(by Okabayashi Shogen Sensei)
Thirty years have passed since I began training in Daito-ryu. During that time I've loved the style as much as any one. The fact that I choose to become a professional Daito-ryu instructor, despite having more than a sufficient income from my job and knowing I would bring poverty to my life, clearly demonstrates my dedication to the style. I became a professional instructor because I felt it was impossible to master the art using only the free time available in one's life. Despite the existence of expressions like, "train until you die," I also felt it would be a mistake to end one's life without fully realizing the benefits of training.
I was also convinced that it would be possible to achieve proficiency in the art in a fraction of the time usually required if only a fundamental theory of training could be developed. I came to believe that the mission of a professional teacher was to develop such a training method, and enable people to master the art using only their free time. Unfortunately, no such theory existed. In addition to this lack of theory, I was at a dead-end in my own training. Although I received the teachings of both Hisa Takuma Sensei and Takeda Tokimune Sensei and was also recognized as a first-rate Budo-ka, when it came to actually using Daito-ryu I had reached a technical impasse. However, this impasse only strengthened my resolve to find a solution to my dilemma. Even in 1985 when Takeda Tokimune sensei took me into his confidence and taught me the entire ura-waza I still felt disheartened. While the techniques felt magnificent, I was unable to achieve a sense of unity between them and my body.
When I say I reached a dead-end with the techniques I don't mean that I didn't understand or couldn't use them. Rather, it is my way of expressing my frustration with the fact that I was unable to achieve a sense of harmony between the techniques and my body. For me this was an extremely serious problem. Although I was a professional instructor teaching at many dojo which I had opened under the Takuma-kai, in my heart I was embarrassed by the title "Kyojyu-dairi." While I could definitely perform the techniques effectively, I was unable to execute them at what I felt was the absolute necessary speed; this was the largest dilemma I faced. Since I thought my dilemma was due to a lack of training I tried numerous different training methods to overcome it. Unfortunately I was still unable to make any progress.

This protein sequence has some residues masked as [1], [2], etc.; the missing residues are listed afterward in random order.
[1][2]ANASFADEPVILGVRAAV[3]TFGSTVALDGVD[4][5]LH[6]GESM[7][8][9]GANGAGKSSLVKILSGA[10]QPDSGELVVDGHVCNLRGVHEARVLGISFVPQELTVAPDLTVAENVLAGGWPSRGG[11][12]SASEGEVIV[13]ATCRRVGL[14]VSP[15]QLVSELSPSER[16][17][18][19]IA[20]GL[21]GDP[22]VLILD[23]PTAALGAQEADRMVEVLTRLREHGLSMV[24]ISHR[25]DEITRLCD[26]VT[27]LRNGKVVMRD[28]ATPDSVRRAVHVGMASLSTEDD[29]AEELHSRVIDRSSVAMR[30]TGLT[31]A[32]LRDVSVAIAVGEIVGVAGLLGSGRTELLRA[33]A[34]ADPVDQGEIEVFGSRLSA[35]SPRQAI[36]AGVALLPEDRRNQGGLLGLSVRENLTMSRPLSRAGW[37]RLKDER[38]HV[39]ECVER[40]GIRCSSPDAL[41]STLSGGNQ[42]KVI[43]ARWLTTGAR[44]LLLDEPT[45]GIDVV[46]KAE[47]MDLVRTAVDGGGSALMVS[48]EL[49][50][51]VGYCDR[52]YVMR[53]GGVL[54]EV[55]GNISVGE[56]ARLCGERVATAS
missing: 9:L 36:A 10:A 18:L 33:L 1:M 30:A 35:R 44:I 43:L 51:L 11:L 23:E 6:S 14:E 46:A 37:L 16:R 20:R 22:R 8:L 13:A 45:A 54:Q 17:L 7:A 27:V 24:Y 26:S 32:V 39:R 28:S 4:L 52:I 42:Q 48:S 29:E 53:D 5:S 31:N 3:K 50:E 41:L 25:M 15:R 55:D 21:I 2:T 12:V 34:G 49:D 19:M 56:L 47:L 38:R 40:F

I discovered the source of my troubles when I came across some notes I made when I was younger. At the time my passion for skiing had me hiking in the mountain valleys during the summer time looking for snow and a potential place to ski. Including my skis I usually carried at most forty kilograms on these hikes. Even with this lightweight, however, I found myself being easily passed on the trails by the bokka; people who hauled supplies and mountain equipment up the valleys. On average the bokka carried in excess of 150 kilograms. I was so impressed by the grace and ease with which they passed me that I watched their movements; making notes of my observations as well as the things I talked about with them along the trail. These notes are what finally led me to the source of my troubles.
I was told that in the past bokka carried more than 300 kilograms. In a similar manner, the bushi of the Sengoku era marched for more than 100 kilometers at a time wearing heavy helmets and armor. There is no mistaking that the method the bushi used for moving under such heavy weight is the same as that of the bokka. The key to moving like the bokka lies in using the bones and heel to prevent your center of gravity from passing directly above whichever foot is planted on the ground. From these notes I began to examine how the bones and skeletal structure are used in movement; and quit relying on muscle and strength. By training in this manner I gained an internal sense of the "hito e mi" body movement often discussed in martial arts literature.